What Health Care Executives Fear

I had the pleasure recently of working with a small number of health care executives on their public personas and speaking. Now, I have tremendous admiration for the vast majority of health care people because they’re in the business of saving lives, and that’s hugely important work. And it hits close to home for me. A gifted surgeon saved my life when I was in an accident at age 17. A health… Read More

How to Warm Up for a Presentation

Today’s the day. You have a presentation to give. It’s your biggest audience yet. The organizers tell you there could be as many as five hundred people in the room. You can’t afford to screw up now. What thoughts run through your mind? Will I screw up? Will it go well? What if the technology fails? What if the audience gets bored? What if they don’t laugh at my jokes? What if… Read More

The Public Speaking Secrets of Comedians

I ran across David Nihill the other day when he sent me his book and begged me with tears in his virtual eyes to say something nice about it. Actually, that’s what everyone else does. David just sent me the book and didn’t ask for anything, which was so charming that I immediately sat down and read his book. There’s a lot in it that’s funny, and a lot that’s useful for… Read More

How to Prepare a Presentation

How do you prepare for an upcoming presentation? Let’s say it’s an important one, so you’re not going to wing it, just showing up in the moment and saying whatever comes into your mind. Not a good idea, really, even for a minor presentation, so good for you for prepping – this time.

How To Review Your Own Videos

One of the wonders of the digital age is that video for speakers is now relatively cheap, easy, and of high quality. To be sure, there is still enormous art involved in getting good video for that speakers’ sizzle reel or for your website. But to get video for the purposes of review is no longer a high-cost item. Bad news for videographers; good news for speakers. This easy availability does remove… Read More

It’s the Little Stressors That Will Kill You

Recently I was busy in an airplane-hangar-sized room helping a couple of speakers get ready to speak to an audience of 10,000 people. That’s a daunting challenge for anyone, but the difference between the two people made for a quite different experience running up to the event. One was extroverted and the other introverted. As I blogged last time, if an introvert pretends to be extroverted, he or she will have a better… Read More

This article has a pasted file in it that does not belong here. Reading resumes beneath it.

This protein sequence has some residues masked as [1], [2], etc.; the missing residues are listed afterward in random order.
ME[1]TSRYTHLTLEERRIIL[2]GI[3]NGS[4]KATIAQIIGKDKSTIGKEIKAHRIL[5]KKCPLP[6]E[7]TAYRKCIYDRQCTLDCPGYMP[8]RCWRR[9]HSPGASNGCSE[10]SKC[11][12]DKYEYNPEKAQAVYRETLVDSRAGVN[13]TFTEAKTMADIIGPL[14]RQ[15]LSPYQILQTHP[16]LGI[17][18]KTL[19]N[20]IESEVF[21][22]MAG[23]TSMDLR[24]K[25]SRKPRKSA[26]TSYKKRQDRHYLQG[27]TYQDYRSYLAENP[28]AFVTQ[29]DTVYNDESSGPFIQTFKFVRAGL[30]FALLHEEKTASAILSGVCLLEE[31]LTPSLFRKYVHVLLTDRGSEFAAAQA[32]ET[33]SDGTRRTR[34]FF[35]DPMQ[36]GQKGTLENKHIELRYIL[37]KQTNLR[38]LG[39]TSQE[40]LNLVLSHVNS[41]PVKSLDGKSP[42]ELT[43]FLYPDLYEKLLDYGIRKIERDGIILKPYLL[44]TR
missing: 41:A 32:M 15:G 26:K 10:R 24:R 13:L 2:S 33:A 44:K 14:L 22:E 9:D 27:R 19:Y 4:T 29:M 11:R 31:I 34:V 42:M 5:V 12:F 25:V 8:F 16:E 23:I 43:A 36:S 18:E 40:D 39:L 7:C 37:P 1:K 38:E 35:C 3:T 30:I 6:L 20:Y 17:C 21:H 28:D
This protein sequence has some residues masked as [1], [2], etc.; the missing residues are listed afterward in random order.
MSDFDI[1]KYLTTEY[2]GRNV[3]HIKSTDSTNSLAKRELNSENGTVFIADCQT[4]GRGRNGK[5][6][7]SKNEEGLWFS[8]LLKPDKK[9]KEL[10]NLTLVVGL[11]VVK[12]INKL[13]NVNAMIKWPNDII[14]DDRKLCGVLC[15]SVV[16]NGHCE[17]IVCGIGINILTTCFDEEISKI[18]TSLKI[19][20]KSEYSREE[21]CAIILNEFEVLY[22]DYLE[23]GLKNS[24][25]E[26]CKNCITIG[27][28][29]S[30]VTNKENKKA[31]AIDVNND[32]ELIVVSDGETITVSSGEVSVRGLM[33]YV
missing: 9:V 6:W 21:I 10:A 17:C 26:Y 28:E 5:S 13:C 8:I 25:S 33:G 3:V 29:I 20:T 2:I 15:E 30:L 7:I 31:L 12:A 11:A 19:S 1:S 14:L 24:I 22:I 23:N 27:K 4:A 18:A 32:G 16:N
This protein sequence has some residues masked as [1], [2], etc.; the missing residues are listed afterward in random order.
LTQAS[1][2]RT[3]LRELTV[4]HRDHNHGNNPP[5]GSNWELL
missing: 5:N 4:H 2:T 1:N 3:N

Ian Cunliffe, Ed Tate, Kuala Lumpur, and the Art of Visualization

Meet Ian Cunliffe.  His public speaking journey is an extraordinary one, from fearful to joyful, from never-going-to-speak-in-public to competing in world championships, from amateur to coaching others.  You can read about Ian in more detail here.  But for this post I’m going to focus on one particular aspect of Ian’s journey:  visualization.  Because it’s the use of visualization that has, in part, allowed Ian to come as far as he has as… Read More

Speaking as a Career, the Importance of Rehearsal, and Rodolphe Dutel

Entrepreneur and adventurer (I love that self-description) Rodolphe “Rudy” Dutel got in touch with me to help him kick off his new blog on self-improvement, Karma, and yes, adventures.  I think I checked the self-improvement box, since the discussion was all about storytelling, rehearsal, the career of professional speaking, and other public speaking mysteries.  We conducted the interview as a Google + hangout, a first for me, so perhaps that checks the… Read More

How to Coach Yourself – 3 Quick Tips

How do you improve as a public speaker without a coach like me?  I get that query from people who don’t have the budget to work with a coach, or who perhaps are inveterate do-it-yourselfers and can’t take anyone else’s advice. Rehearsal and practice are the most reliable means of improvement over the long run, but you also need feedback, because without it you’re in danger of repeating your mistakes and bad… Read More

How President Obama and Governor Romney Should Prep for their Debates

The first debate perpetuated a huge national misconception about Presidential debates and the job of a leader in general.  The two candidates evidently prepped mightily, trying to learn all the facts they could about the economy, the country, and the government, but the sheer amount of data that they were clearly both filled with got in the way of their ability to speak cogently about national issues.  As a result, they retained… Read More